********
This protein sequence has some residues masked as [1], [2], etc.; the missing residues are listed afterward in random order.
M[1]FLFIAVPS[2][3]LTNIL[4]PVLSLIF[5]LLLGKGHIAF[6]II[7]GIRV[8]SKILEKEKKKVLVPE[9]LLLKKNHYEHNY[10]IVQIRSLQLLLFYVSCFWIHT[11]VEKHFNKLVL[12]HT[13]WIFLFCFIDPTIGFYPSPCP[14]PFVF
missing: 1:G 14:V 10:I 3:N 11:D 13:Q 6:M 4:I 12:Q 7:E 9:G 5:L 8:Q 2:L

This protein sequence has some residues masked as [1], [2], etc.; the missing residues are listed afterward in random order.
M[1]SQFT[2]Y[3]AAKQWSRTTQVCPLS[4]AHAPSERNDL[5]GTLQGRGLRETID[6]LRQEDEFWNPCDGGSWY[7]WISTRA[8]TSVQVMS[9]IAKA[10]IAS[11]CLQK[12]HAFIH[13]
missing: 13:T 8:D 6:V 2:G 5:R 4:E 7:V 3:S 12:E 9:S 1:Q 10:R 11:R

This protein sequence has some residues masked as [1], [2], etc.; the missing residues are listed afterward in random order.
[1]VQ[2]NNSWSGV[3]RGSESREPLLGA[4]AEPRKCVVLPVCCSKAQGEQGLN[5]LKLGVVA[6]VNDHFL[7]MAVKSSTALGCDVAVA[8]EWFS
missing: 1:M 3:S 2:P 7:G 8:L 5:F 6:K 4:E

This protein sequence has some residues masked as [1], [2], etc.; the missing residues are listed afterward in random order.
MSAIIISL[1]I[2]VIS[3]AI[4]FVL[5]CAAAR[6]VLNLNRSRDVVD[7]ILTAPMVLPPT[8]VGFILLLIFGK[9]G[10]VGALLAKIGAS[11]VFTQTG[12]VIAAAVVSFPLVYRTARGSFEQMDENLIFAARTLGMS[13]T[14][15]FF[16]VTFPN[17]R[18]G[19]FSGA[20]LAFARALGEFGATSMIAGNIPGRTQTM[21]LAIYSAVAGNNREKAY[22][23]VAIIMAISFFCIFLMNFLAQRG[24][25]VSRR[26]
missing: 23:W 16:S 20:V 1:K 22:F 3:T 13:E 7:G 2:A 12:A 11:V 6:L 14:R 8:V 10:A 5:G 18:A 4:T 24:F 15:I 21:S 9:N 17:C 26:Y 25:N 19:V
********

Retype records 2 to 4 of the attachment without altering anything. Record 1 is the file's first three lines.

This protein sequence has some residues masked as [1], [2], etc.; the missing residues are listed afterward in random order.
M[1]SQFT[2]Y[3]AAKQWSRTTQVCPLS[4]AHAPSERNDL[5]GTLQGRGLRETID[6]LRQEDEFWNPCDGGSWY[7]WISTRA[8]TSVQVMS[9]IAKA[10]IAS[11]CLQK[12]HAFIH[13]
missing: 13:T 8:D 6:V 2:G 5:R 4:E 7:V 3:S 12:E 9:S 1:Q 10:R 11:R

This protein sequence has some residues masked as [1], [2], etc.; the missing residues are listed afterward in random order.
[1]VQ[2]NNSWSGV[3]RGSESREPLLGA[4]AEPRKCVVLPVCCSKAQGEQGLN[5]LKLGVVA[6]VNDHFL[7]MAVKSSTALGCDVAVA[8]EWFS
missing: 1:M 3:S 2:P 7:G 8:L 5:F 6:K 4:E

This protein sequence has some residues masked as [1], [2], etc.; the missing residues are listed afterward in random order.
MSAIIISL[1]I[2]VIS[3]AI[4]FVL[5]CAAAR[6]VLNLNRSRDVVD[7]ILTAPMVLPPT[8]VGFILLLIFGK[9]G[10]VGALLAKIGAS[11]VFTQTG[12]VIAAAVVSFPLVYRTARGSFEQMDENLIFAARTLGMS[13]T[14][15]FF[16]VTFPN[17]R[18]G[19]FSGA[20]LAFARALGEFGATSMIAGNIPGRTQTM[21]LAIYSAVAGNNREKAY[22][23]VAIIMAISFFCIFLMNFLAQRG[24][25]VSRR[26]
missing: 23:W 16:S 20:V 1:K 22:F 3:T 13:E 7:G 2:A 12:A 11:V 6:L 14:R 8:V 10:A 5:G 18:A 4:T 24:F 15:I 21:S 9:N 17:C 26:Y 25:N 19:V